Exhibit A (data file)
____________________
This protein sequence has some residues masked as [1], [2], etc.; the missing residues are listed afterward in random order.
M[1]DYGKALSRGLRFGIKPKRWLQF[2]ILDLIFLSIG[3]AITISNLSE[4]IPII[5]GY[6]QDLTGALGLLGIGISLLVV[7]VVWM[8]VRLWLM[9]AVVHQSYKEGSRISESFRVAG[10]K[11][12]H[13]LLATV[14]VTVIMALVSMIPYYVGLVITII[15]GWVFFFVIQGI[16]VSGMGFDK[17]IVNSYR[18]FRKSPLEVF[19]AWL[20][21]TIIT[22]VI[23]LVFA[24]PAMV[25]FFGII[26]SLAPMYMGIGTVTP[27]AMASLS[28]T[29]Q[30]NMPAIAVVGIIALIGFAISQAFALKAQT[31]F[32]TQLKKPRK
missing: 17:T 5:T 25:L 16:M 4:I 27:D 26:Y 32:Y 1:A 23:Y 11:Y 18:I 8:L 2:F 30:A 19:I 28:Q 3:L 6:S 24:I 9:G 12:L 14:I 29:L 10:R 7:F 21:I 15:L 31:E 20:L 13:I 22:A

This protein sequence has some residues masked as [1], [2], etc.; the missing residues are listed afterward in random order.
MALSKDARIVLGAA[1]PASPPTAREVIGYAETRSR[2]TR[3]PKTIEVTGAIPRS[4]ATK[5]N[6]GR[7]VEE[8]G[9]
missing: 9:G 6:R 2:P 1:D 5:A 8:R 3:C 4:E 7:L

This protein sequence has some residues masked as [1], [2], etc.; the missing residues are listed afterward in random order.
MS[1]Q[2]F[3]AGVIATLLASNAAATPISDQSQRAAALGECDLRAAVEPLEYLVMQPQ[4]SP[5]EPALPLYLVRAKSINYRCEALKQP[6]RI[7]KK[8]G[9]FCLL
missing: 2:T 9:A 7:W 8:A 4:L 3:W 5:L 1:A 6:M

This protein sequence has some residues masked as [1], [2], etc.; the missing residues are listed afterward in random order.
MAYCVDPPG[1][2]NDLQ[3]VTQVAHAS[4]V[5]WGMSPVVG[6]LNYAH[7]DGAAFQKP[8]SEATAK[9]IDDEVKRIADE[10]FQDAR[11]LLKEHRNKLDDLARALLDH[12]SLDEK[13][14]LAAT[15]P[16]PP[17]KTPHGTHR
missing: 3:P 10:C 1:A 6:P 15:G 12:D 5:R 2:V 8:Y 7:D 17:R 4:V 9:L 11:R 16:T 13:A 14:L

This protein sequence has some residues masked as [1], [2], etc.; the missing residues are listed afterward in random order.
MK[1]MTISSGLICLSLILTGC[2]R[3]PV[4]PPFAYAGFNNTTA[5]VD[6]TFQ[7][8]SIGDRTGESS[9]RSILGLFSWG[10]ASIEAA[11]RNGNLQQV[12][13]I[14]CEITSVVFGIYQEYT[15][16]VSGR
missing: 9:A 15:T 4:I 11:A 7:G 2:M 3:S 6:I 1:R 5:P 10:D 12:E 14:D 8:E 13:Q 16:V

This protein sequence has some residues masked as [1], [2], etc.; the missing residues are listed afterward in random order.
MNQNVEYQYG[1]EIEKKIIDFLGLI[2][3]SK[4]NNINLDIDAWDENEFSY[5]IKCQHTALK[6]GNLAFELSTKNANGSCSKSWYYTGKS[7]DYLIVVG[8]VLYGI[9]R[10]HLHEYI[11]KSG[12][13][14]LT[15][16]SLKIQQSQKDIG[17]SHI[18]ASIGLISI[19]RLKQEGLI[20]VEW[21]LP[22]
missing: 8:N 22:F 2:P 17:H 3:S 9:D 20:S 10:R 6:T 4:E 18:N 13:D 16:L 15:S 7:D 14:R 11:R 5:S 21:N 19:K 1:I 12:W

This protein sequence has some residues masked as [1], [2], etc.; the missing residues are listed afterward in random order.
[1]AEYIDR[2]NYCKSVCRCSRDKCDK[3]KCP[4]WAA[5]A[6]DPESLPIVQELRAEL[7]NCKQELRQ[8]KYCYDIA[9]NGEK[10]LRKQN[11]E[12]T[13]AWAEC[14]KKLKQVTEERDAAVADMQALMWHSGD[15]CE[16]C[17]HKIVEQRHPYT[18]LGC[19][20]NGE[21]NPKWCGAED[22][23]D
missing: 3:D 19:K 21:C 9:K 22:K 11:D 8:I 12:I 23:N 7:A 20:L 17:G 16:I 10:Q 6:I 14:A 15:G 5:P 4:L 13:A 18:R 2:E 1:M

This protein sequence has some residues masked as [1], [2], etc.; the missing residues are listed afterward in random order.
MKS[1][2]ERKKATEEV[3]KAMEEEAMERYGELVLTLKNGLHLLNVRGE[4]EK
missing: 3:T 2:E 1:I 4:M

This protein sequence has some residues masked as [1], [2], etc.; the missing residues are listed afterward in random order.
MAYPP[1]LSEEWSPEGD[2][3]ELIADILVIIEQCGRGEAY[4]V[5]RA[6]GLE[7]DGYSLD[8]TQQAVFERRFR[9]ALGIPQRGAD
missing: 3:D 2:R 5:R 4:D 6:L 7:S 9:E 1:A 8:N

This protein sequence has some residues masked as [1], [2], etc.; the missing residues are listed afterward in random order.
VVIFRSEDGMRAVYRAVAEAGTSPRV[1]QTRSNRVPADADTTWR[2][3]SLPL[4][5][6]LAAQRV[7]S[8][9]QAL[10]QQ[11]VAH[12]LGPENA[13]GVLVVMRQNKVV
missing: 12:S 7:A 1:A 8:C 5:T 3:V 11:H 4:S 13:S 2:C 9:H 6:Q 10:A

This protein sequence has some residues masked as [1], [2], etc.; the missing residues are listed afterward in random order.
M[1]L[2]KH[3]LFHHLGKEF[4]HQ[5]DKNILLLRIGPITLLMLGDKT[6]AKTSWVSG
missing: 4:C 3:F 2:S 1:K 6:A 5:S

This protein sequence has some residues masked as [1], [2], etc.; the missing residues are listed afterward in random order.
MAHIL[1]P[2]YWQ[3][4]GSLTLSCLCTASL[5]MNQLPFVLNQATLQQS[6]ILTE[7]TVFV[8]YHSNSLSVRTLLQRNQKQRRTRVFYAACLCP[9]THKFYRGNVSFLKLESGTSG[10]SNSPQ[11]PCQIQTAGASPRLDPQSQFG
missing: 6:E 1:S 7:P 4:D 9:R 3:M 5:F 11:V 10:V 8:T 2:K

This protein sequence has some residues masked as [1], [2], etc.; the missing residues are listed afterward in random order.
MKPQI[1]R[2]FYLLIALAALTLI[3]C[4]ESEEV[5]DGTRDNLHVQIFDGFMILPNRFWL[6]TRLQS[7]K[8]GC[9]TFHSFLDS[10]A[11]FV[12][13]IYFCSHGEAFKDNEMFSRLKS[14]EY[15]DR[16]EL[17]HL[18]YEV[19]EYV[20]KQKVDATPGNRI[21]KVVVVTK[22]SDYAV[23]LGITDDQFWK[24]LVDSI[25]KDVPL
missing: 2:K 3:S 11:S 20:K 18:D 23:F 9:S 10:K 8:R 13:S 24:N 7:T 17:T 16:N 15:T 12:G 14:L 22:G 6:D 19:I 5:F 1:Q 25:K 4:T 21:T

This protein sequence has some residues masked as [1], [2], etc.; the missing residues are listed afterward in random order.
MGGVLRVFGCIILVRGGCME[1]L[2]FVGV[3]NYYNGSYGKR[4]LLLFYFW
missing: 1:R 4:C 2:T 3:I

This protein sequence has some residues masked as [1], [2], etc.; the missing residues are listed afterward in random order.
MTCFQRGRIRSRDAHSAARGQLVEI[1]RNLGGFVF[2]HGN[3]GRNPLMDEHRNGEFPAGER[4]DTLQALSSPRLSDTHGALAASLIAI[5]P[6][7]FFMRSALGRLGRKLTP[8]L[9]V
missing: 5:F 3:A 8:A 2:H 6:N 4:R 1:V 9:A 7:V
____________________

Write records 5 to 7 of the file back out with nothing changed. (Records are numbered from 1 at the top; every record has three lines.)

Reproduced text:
This protein sequence has some residues masked as [1], [2], etc.; the missing residues are listed afterward in random order.
MK[1]MTISSGLICLSLILTGC[2]R[3]PV[4]PPFAYAGFNNTTA[5]VD[6]TFQ[7][8]SIGDRTGESS[9]RSILGLFSWG[10]ASIEAA[11]RNGNLQQV[12][13]I[14]CEITSVVFGIYQEYT[15][16]VSGR
missing: 9:A 15:T 4:I 11:A 7:G 2:M 3:S 6:I 1:R 5:P 10:D 12:E 14:D 8:E 13:Q 16:V

This protein sequence has some residues masked as [1], [2], etc.; the missing residues are listed afterward in random order.
MNQNVEYQYG[1]EIEKKIIDFLGLI[2][3]SK[4]NNINLDIDAWDENEFSY[5]IKCQHTALK[6]GNLAFELSTKNANGSCSKSWYYTGKS[7]DYLIVVG[8]VLYGI[9]R[10]HLHEYI[11]KSG[12][13][14]LT[15][16]SLKIQQSQKDIG[17]SHI[18]ASIGLISI[19]RLKQEGLI[20]VEW[21]LP[22]
missing: 8:N 22:F 2:P 17:H 3:S 9:D 20:S 10:R 6:T 4:E 18:N 13:D 16:L 15:S 7:D 14:R 11:R 5:S 21:N 19:K 1:I 12:W

This protein sequence has some residues masked as [1], [2], etc.; the missing residues are listed afterward in random order.
[1]AEYIDR[2]NYCKSVCRCSRDKCDK[3]KCP[4]WAA[5]A[6]DPESLPIVQELRAEL[7]NCKQELRQ[8]KYCYDIA[9]NGEK[10]LRKQN[11]E[12]T[13]AWAEC[14]KKLKQVTEERDAAVADMQALMWHSGD[15]CE[16]C[17]HKIVEQRHPYT[18]LGC[19][20]NGE[21]NPKWCGAED[22][23]D
missing: 3:D 19:K 21:C 9:K 22:K 11:D 8:I 12:I 23:N 7:A 20:L 17:G 16:I 10:Q 6:I 14:A 15:G 5:P 4:L 13:A 18:R 2:E 1:M